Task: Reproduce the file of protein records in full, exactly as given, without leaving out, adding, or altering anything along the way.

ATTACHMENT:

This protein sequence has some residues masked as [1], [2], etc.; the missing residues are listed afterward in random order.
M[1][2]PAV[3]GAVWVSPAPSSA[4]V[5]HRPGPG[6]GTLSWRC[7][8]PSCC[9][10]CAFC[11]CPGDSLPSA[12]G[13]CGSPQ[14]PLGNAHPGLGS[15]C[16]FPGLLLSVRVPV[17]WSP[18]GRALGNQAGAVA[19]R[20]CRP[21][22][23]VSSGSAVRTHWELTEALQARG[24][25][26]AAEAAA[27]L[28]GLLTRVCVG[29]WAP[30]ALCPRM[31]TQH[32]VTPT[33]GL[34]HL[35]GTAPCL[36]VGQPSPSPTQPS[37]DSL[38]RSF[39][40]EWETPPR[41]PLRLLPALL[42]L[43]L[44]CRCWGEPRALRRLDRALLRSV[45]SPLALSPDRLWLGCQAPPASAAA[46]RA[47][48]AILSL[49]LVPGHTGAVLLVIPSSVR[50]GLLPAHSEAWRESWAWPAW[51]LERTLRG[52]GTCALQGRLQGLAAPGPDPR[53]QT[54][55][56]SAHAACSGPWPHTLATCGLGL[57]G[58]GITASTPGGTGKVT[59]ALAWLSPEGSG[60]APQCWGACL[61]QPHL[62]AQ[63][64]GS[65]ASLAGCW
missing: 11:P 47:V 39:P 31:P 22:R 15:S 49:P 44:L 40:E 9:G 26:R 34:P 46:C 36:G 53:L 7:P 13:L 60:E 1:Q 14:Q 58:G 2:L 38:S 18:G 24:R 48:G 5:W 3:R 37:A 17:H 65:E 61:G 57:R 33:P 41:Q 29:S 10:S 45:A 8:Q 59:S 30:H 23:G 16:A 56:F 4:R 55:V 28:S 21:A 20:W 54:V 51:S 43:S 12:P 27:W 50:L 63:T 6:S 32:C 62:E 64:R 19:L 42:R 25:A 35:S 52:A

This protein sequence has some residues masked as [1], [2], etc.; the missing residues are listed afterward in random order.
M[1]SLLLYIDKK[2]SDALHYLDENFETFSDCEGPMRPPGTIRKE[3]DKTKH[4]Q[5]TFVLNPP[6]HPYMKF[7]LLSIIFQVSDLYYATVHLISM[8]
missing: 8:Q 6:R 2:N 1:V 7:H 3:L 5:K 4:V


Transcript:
This protein sequence has some residues masked as [1], [2], etc.; the missing residues are listed afterward in random order.
M[1][2]PAV[3]GAVWVSPAPSSA[4]V[5]HRPGPG[6]GTLSWRC[7][8]PSCC[9][10]CAFC[11]CPGDSLPSA[12]G[13]CGSPQ[14]PLGNAHPGLGS[15]C[16]FPGLLLSVRVPV[17]WSP[18]GRALGNQAGAVA[19]R[20]CRP[21][22][23]VSSGSAVRTHWELTEALQARG[24][25][26]AAEAAA[27]L[28]GLLTRVCVG[29]WAP[30]ALCPRM[31]TQH[32]VTPT[33]GL[34]HL[35]GTAPCL[36]VGQPSPSPTQPS[37]DSL[38]RSF[39][40]EWETPPR[41]PLRLLPALL[42]L[43]L[44]CRCWGEPRALRRLDRALLRSV[45]SPLALSPDRLWLGCQAPPASAAA[46]RA[47][48]AILSL[49]LVPGHTGAVLLVIPSSVR[50]GLLPAHSEAWRESWAWPAW[51]LERTLRG[52]GTCALQGRLQGLAAPGPDPR[53]QT[54][55][56]SAHAACSGPWPHTLATCGLGL[57]G[58]GITASTPGGTGKVT[59]ALAWLSPEGSG[60]APQCWGACL[61]QPHL[62]AQ[63][64]GS[65]ASLAGCW
missing: 11:P 47:V 39:P 31:P 22:R 15:S 49:P 44:L 40:E 9:G 26:R 34:P 46:C 36:G 53:L 7:P 13:L 60:E 1:Q 14:Q 58:G 2:L 38:S 18:G 24:R 48:G 5:W 3:R 37:A 17:H 65:E 61:G 57:R 33:P 41:Q 29:S 10:S 45:A 8:Q 59:S 30:H 23:G 16:A 56:F 4:R 55:V 28:S 21:A 20:W 54:V 51:S 43:S 12:P 27:W 50:L 63:T 6:S 32:C 62:E 64:R 19:L 42:R 25:A 35:S 52:A

This protein sequence has some residues masked as [1], [2], etc.; the missing residues are listed afterward in random order.
M[1]SLLLYIDKK[2]SDALHYLDENFETFSDCEGPMRPPGTIRKE[3]DKTKH[4]Q[5]TFVLNPP[6]HPYMKF[7]LLSIIFQVSDLYYATVHLISM[8]
missing: 8:Q 6:R 2:N 1:V 7:H 3:L 5:K 4:V